Baron and Budd, a national law firm with deep experience in environmental litigation, announced today that it is offering free PCB testing to schools built between 1950 and 1980. Currently, testing for PCBs in schools is not a requirement, even though the Environmental Protection Agency (EPA) has classified PCBs as probable human carcinogens that can have potentially serious toxic effects on a person’s immune system, endocrine system, nervous system and reproductive system, especially in developing school children.
“It may be hard to believe that children could be exposed to a dangerous chemical at school every day, but that may be the case”
Supermodel Cindy Crawford was recently interviewed on The Today Show about her decision to pull her children out of a California high school after elevated levels of PCBs were detected in the school. Crawford says she does not feel safe sending her children to school while PCBs remain in place. She and other parents want federal regulators to require all schools buildings constructed between 1950 and the late 1970s to be tested for PCBs.
Monsanto is the only known U.S. manufacturer of PCBs.
“It may be hard to believe that children could be exposed to a dangerous chemical at school every day, but that may be the case,” said Scott Summy, shareholder at the law firm of Baron and Budd. “The worst part is that Monsanto knew that PCBs could be dangerous. Removal is expensive, and Monsanto should be footing the bill. Our firm stands ready to help schools by offering free testing. We understand that schools, not just kids, are victims here.”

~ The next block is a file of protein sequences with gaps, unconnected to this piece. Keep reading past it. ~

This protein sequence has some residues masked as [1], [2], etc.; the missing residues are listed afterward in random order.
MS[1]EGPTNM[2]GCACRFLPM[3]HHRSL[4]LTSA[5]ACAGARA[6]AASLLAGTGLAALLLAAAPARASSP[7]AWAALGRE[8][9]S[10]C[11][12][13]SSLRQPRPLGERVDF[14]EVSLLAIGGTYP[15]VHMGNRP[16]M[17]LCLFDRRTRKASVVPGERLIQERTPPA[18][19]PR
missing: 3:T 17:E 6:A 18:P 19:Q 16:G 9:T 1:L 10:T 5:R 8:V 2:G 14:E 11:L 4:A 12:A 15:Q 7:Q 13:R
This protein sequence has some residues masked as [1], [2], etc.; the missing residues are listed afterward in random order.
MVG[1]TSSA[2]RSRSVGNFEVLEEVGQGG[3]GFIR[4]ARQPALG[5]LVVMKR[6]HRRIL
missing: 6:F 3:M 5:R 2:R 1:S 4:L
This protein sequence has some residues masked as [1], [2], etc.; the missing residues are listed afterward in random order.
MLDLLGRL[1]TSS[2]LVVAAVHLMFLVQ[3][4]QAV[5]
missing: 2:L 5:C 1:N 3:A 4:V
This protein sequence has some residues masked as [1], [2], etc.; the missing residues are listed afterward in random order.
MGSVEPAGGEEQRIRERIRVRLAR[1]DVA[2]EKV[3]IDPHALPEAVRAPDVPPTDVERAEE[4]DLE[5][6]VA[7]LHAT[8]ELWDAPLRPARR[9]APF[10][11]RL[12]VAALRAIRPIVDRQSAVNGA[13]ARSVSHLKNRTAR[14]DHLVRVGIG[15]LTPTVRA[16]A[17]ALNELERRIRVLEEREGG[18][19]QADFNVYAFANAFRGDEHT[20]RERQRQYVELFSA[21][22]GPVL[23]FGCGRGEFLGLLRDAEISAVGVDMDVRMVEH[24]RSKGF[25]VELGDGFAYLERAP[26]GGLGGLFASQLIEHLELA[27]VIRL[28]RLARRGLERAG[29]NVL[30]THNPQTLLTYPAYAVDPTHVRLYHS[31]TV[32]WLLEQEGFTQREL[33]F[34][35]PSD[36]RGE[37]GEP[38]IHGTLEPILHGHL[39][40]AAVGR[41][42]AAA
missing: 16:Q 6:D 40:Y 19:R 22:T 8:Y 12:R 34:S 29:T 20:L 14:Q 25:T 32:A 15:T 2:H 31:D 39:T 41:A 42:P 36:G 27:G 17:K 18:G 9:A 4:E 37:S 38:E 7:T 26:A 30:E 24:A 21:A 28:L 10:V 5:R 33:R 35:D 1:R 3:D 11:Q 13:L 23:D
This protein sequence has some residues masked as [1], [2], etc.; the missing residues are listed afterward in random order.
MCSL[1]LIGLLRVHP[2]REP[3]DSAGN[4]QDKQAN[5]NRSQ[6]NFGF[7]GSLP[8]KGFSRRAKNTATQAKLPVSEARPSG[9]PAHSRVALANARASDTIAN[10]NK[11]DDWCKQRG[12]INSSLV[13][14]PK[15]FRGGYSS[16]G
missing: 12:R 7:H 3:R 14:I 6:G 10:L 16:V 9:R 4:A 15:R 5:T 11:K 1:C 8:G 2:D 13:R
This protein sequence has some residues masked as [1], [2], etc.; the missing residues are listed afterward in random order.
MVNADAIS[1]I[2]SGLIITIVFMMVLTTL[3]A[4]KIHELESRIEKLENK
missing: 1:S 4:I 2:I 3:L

PCBs, also known as polychlorinated biphenyls, are man-made chemicals that were commonly used in various construction materials from the early 1950s through the late 1970s, when the chemical was banned. During those two decades PCB-contaminated materials were used in the construction of numerous commercial buildings, such as schools. The primary use was light ballasts and window and door caulking. Adding to the danger, PCBs can migrate out of their original location and into adjoining walls, flooring, masonry and soil. The chemical can also be released into the air where it poses a serious hazard.
Scott Summy and his environmental team at Baron and Budd specialize in representing public entities, including schools, in environmental litigation designed to assist public entities in recovering the costs of remediation to make both facilities and water safe for the public.
The team has assisted public entities in recovering over a billion dollars in environmental cases. Earlier this year, Summy filed a lawsuit against Monsanto and its corporate successors on behalf of the Town of Westport and Westport Community Schools in Massachusetts after testing detected elevated levels of PCBs in local schools. The goal of this lawsuit is to force Monsanto to pay for the proper removal of the PCBs.
Summy has an established history of leading significant and meaningful litigation to protect public health and the environment. Summy was a lead negotiator in a $420 million settlement with many of the nation’s leading oil companies involving the cleanup of MTBE-contaminated water. Summy also served as class counsel in a settlement on behalf of more than 1,000 community water systems in the atrazine water contamination litigation.